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By Aaron Gordon

Technically Brief: Token – Finding the Groove

Since our Token video has gotten a huge response, receiving over 110M views in the past year, we wanted to share our process for how we concepted, developed, and executed what drives the piece the most: AUDIO.

To give some background, our concept for Token almost never got made. We offered up a wild, last minute idea that strayed heavily from our earlier concepts, one of which was about to be approved by the client. It set us up for a short turnaround with long work days BUT we ended up getting to make a commercial that was not only creatively satisfying, but truly challenging. This was way more than a fair trade for us. It also goes to show how earning the trust of a client allows for creative risks that can truly pay off.

So, this is where things got interesting. We had never created a track for a commercial based solely on sound effects. To do this, we had to completely overhaul our normal process and flip it on its head, essentially working backwards.

Creating the beat was easy enough.

Using Ableton to edit our audio together, we created a custom beat and strung it all together with a sweet bass sample.

Done. That was the easy part.

The tricky part was the sound effects.

We figured out that if we were going to make this idea work, we had to start with the sound effects we wanted included in the piece before even thinking about the track. Typically, the process of finding and editing SFX comes AFTER the shoot in post.

We decided that if we were going to do this right, we had to ditch that formula and essentially edit the entire piece BEFORE shooting a kilobyte of footage. We brainstormed a ton of SFX, most of which made it into the final product.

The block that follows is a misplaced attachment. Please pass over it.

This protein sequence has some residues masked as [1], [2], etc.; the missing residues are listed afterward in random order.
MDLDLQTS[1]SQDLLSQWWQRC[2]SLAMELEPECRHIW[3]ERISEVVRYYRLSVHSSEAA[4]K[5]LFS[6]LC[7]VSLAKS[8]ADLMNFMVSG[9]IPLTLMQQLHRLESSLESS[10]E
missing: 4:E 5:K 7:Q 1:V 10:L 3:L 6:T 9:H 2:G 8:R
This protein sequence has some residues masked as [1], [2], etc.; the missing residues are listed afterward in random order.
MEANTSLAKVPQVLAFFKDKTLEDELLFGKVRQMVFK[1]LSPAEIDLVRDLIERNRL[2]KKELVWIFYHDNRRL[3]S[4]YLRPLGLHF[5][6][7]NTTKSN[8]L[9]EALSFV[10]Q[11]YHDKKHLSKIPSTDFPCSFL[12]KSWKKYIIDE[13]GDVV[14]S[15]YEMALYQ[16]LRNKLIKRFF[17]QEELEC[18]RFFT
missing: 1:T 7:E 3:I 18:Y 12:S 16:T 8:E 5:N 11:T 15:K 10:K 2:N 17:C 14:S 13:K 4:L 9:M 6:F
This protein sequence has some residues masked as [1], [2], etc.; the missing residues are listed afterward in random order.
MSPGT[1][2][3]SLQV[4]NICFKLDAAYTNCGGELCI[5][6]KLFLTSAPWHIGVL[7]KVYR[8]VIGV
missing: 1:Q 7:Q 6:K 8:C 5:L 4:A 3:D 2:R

Now, a pre-vis approach is nothing new. We do it all the time to get a rough sense for how the a spot will be structured. What’s different about Token is that the pre-vis was attached directly to SFX meaning that any tweak in the song changed the boards and any tweak in the boards completely changed the song. Even though we were able to lock in both quickly, there’s no doubt that this was a high stakes approach to the pre-vis; any minor change would have had huge effects on the overall piece, causing a delay. But regardless of the risk, it’s a necessary risk we had to take to be able to make the Token launch possible.

With all that in mind, we carefully searched and recorded sounds that matched our list and started to piece them together in the edit. Since we didn’t have any visual reference to edit to, we went by intuition alone, making a story from what we heard with a few revisions here and there.

When that track was laid down, we started storyboarding each scene and matching it to the sound effects. After some deliberation on how the scenes should flow together, we brought the storyboards into Premiere and went about cutting them to the beat.

The result:

The final version ended up changing slightly but being able to see the edit before we went into production was huge. A storyboard alone is valuable to the production team but having a full blown proto-edit within the first few days of pre production (regardless of resolution) is like having blueprints for a castle. The structure is there even before you start piecing it together.

Under any normal circumstances, that approach either wouldn’t work or would be completely unnecessary. What we learned along the way is that switching up the procedure is sometimes necessary. Even if the idea is super simple, the execution might call for a drastically different solution. In Token’s case, the changes we needed to make to our normal process were obvious when we sat down and realized that the audio would be driving the visuals, not the other way around.